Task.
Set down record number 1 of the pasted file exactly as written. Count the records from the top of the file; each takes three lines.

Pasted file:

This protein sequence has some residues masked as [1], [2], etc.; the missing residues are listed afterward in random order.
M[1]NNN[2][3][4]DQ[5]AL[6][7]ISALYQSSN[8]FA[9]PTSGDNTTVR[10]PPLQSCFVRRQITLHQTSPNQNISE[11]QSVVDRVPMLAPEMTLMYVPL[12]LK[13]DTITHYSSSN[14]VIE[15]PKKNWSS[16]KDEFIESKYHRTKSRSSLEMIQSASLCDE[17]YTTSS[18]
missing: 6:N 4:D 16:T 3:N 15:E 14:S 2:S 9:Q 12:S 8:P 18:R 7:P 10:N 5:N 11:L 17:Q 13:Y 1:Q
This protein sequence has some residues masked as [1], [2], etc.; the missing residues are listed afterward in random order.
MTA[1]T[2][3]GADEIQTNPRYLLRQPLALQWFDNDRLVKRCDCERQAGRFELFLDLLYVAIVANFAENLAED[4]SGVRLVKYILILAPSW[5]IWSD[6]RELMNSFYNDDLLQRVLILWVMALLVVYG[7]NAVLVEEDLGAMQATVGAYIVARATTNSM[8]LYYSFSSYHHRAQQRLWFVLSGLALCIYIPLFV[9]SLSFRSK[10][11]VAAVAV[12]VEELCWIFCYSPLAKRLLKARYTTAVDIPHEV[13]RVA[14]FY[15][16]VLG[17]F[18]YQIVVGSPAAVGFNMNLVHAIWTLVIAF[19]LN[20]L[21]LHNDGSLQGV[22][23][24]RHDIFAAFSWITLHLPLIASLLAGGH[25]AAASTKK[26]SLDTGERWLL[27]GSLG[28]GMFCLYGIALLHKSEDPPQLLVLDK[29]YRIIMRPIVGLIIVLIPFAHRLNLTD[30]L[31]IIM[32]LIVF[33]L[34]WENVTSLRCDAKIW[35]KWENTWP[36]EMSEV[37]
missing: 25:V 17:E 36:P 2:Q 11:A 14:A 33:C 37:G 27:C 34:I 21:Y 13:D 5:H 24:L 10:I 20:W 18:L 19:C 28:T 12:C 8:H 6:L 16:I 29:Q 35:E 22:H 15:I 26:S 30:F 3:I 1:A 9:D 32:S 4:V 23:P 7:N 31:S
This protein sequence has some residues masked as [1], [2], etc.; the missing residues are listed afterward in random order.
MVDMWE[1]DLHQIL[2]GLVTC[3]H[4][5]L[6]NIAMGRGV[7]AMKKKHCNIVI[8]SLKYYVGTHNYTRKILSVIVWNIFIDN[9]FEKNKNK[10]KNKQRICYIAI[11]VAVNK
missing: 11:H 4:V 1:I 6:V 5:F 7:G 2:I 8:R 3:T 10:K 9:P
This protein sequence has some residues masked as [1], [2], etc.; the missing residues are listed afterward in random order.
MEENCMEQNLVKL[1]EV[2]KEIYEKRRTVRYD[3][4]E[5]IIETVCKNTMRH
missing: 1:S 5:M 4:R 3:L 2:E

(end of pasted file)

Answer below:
This protein sequence has some residues masked as [1], [2], etc.; the missing residues are listed afterward in random order.
M[1]NNN[2][3][4]DQ[5]AL[6][7]ISALYQSSN[8]FA[9]PTSGDNTTVR[10]PPLQSCFVRRQITLHQTSPNQNISE[11]QSVVDRVPMLAPEMTLMYVPL[12]LK[13]DTITHYSSSN[14]VIE[15]PKKNWSS[16]KDEFIESKYHRTKSRSSLEMIQSASLCDE[17]YTTSS[18]
missing: 6:N 4:D 16:T 3:N 15:E 14:S 2:S 9:Q 12:S 8:P 18:R 7:P 10:N 5:N 11:L 17:Q 13:Y 1:Q